With my interest in crime I can’t help thinking of alibis, and how things change. New technology both helps, and makes things harder. I’m fairly well behaved (legally, at least) and shouldn’t really worry about proving my whereabouts to anyone.
But ever since discovering that Meg Rosoff is based in Carlisle on the Guardian books blog, I’ve had an unhealthy interest in checking where people are. Especially if I know that they are elsewhere. I found to my surprise that I was in Sweden on Friday. You’d think I would have noticed.
Carlisle must be a good place for authors, as that’s where Michael Rosen comments from on the Guardian blog, as well. Then I thought it had something to do with names. Meg and Michael have similarities in their names. But then I noticed that Meg managed to post from London and thought she was sorted, until she bounced back to Carlisle.
The Resident IT Consultant has officially posted from London, when he is at work in the North West. Could look like absenteeism. This week I was in Stirling, but posted from Edinburgh, which is close enough.
While in southern Sweden I have been registered as writing from Stockholm, so I thought they couldn’t fine tune it any closer than the capital of the relevant country. Until the other day when I found I was in Solna, which is pretty specific. It’s like saying Wandsworth instead of London, if you see what I mean.
I was on the train, as people say when they talk on their mobile phones. Just south of York. Not in Solna. Not in Sweden. I think I’ve read about someone else who’s also been picked up by a Swedish satellite. In my case it’s at least vaguely logical, but I do worry about my alibi.
Daughter was fifteen yesterday. One of her presents was a television script, from the first episode of one of her favourite American series. I hadn’t intended for her to read it. That may sound stupid, but I looked at it more as a fun thing to have. But before falling asleep she came and informed me that she had finished the script.
I did think it could be useful from an analysis point of view, as it’s something that tends to cause her problems. Knowing the episode inside-out as she does, I knew she’d be able to see where the script’s intentions differ from what they actually filmed. I also felt it might give her a more realistic idea of what scripts have in them, besides the obvious dialogue. So, an educational toy, almost.
I’m getting too cynical. Daughter was far more pleased with the gift than I’d anticipated. Thank you ebay.
Found this link on Tim Bowler’s website and thought it’d be worth sharing. For those of you who don’t get to meet Tim on a school visit, here’s the next best thing. This is what he’s like.
The young reviewers groups at Simply Books have some serious talent. I’ve been surprised by how mature some of them sound in discussions. I was never like that at their age.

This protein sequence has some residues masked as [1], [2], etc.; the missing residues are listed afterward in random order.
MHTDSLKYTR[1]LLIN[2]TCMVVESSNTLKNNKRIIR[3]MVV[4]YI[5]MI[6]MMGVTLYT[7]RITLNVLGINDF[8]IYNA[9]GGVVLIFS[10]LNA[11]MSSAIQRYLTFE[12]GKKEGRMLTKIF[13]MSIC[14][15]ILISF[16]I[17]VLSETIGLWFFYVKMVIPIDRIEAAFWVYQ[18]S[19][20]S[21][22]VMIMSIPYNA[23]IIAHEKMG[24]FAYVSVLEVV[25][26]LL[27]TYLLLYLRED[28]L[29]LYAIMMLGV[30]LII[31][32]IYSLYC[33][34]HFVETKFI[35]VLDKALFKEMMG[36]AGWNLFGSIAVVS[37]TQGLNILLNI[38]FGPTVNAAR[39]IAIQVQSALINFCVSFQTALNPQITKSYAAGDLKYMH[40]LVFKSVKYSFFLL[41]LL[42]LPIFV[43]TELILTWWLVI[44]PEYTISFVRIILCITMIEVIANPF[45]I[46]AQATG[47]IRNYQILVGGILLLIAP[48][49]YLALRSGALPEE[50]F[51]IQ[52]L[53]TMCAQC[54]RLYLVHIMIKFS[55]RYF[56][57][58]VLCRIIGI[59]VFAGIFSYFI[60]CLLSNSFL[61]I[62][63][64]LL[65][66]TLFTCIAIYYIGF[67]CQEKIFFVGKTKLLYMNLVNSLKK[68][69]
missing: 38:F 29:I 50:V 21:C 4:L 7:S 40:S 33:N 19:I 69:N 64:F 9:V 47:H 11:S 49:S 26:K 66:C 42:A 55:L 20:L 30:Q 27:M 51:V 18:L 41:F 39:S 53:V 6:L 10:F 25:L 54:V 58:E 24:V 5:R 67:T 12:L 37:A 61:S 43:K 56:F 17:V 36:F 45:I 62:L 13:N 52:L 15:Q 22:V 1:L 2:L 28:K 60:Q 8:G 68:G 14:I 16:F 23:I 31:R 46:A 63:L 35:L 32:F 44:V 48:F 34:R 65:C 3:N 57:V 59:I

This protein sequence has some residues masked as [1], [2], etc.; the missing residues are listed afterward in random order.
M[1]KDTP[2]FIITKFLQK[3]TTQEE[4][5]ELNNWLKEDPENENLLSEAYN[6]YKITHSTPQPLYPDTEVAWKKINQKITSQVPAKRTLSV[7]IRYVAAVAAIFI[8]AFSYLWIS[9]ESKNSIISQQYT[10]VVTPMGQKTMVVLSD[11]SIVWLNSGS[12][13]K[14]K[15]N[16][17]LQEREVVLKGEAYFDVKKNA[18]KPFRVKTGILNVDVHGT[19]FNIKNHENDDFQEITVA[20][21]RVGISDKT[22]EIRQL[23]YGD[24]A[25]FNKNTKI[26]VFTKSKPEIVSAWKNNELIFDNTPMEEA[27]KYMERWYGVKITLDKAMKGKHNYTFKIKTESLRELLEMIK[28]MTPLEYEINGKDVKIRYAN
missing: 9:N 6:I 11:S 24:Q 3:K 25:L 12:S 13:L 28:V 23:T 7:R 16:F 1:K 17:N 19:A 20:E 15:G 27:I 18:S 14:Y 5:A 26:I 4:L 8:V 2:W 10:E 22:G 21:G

In the last few weeks I’ve seen proof of how good they are. One boy brought in the story of his prize from Puffin. I’m not quite sure what the competition was, but Charlie’s review of one of his favourite books won him and a friend a survival weekend, along with other Puffin winners. You know how you sometimes cringe when precocious children write things down? Well, Charlie’s tale was nothing like that, and I’m so impressed both by his winning and the way he described it.
And if that’s not enough, Joe brought in a letter from the Guardian saying he was one of their winners for his review of one of the longlisted books for the Guardian Children’s Fiction Prize. Some of those get published in the Guardian and I’ve long been green with envy over how good they are. Joe’s prize was attending the awards ceremony in London, a book token and the longlisted books for his school.
I’d like to think the reviewers’ club has had this effect on the children attending. And I do hope some of the talent will rub off on me. And the luck.
Did I mention how much I like Fred and George Weasley? I think I might have. Well, the other week as the witch, in one of her other incarnations, stuffed envelopes for the Hallé, she became aware that they were coming this way. James and Oliver Phelps, that is.
So blaming it squarely on Daughter’s very impending birthday, we took a friend each and went to see them. It was a family concert, and there were a disconcerting number of fairies and Harry Potters. And a Scooby Doo.
It was very Potterish, with Harry’s music to start with, and Fred and George narrating Peter and the Wolf at the end. They were good.
We argued on the way home over who’s the most good looking of them.